With all the news surrounding industrial cybersecurity—from Russian hackers targeting industry to the maze of new companies created to address industrial control system (ICS) security—it can be a confusing time for companies of all sizes.
How vulnerable are we, really? How much protection do we really need and where should we focus it? Should we staff up internally or rely on external expertise? These are just a few of the questions that come to mind for many companies as they assess their stand on cybersecurity.
Though all of these questions and many more need to be answered, Gary DiFazio of Tripwire, a supplier of industrial cybersecurity software and services, says there are fundamental measures that everyone needs to take to help identify and mitigate the impact of cyber events on the industrial process. Following his seven-step checklist of cybersecurity fundamentals will provide a solid grounding that will help you to protect your systems and more knowledgeably assess next steps.
DiFazio’s seven-step checklist includes:
- Network design: DiFazio says the first thing every company should do, if they haven’t already, is to make cybersecurity part of the industrial network design cycle. "This way, you will make sure cybersecurity event risk reduction is enacted from the start vs. trying to bolt on industrial security controls after a control system is deployed,” he explains.
- Event monitoring: Cybersecurity event monitoring should now be considered an integral part of any industrial cybersecurity approach. “Gone are the days where you can implement a control system and have a ‘set it and forget it’ mentality,” he says.
- Asset inventory: You must recognize everything that is connected to your network. From controllers to human-machine interfaces (HMIs) to engineering workstations, all assets on your network should be accurately inventoried so there aren’t any unknown devices. This enables quick identification of rogue assets.
- Log management: Through a centralized log repository, operators can gain an understanding of what information their devices are producing so that they can optimize performance and ensure these devices are not about to fail, DiFazio says.
- Configuration management: “Harden and manage changes to the configuration states for all devices connected to the process control network. This includes SCADA [supervisory control and data acquisition] systems, network devices, firewalls, controllers and authentication systems,” he says. “Manage these configuration states against industrial specific guidance, such as IEC 62443 or NIST SP 800-82.”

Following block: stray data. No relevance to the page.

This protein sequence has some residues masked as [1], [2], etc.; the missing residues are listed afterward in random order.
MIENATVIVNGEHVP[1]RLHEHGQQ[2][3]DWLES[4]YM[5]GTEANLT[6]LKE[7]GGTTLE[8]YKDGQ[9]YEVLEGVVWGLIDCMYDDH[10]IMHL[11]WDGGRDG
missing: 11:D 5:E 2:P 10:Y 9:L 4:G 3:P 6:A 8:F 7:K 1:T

- Industrial firewalls: Firewalls are often considered basic table stakes in cybersecurity today. But in many cases, they are not activated or used properly. When it comes to industrial applications, DiFazio recommends the implementation of firewalls that can perform deep packet inspection against the industrial protocol to block traffic that is trying to use the protocol in ways that it was never intended to be used. "Leverage industrial firewalls that can enforce the correct communication between industrial devices," he says. "For example, only allow HMIs to read certain Modbus registers on the controller and not write to them, or only permit specific industrial protocols such as EtherNet/IP and deny all other industrial protocols.”
- Privilege control: Only the supervisor’s maintenance terminal should be permitted to write to specific Modbus registers. “Only allow the SCADA master to write to registers," DiFazio says. "All others should only have read capability. Based on a user’s role within the organization, grant access to systems and devices based upon their job function.”
While these seven steps don't address every industrial cybersecurity contingency, they do address the core steps every industrial company should take to secure their control systems at the most basic level. What’s more, this list serves as a useful reference to refer to frequently to make sure you’re staying on top of the basics.
“It’s critical for control engineers to know that good cybersecurity hygiene equates to good operational procedures,” says DiFazio. “This will result in the reduction of the mean time to repair for operational and cybersecurity event outages, if and when they happen.”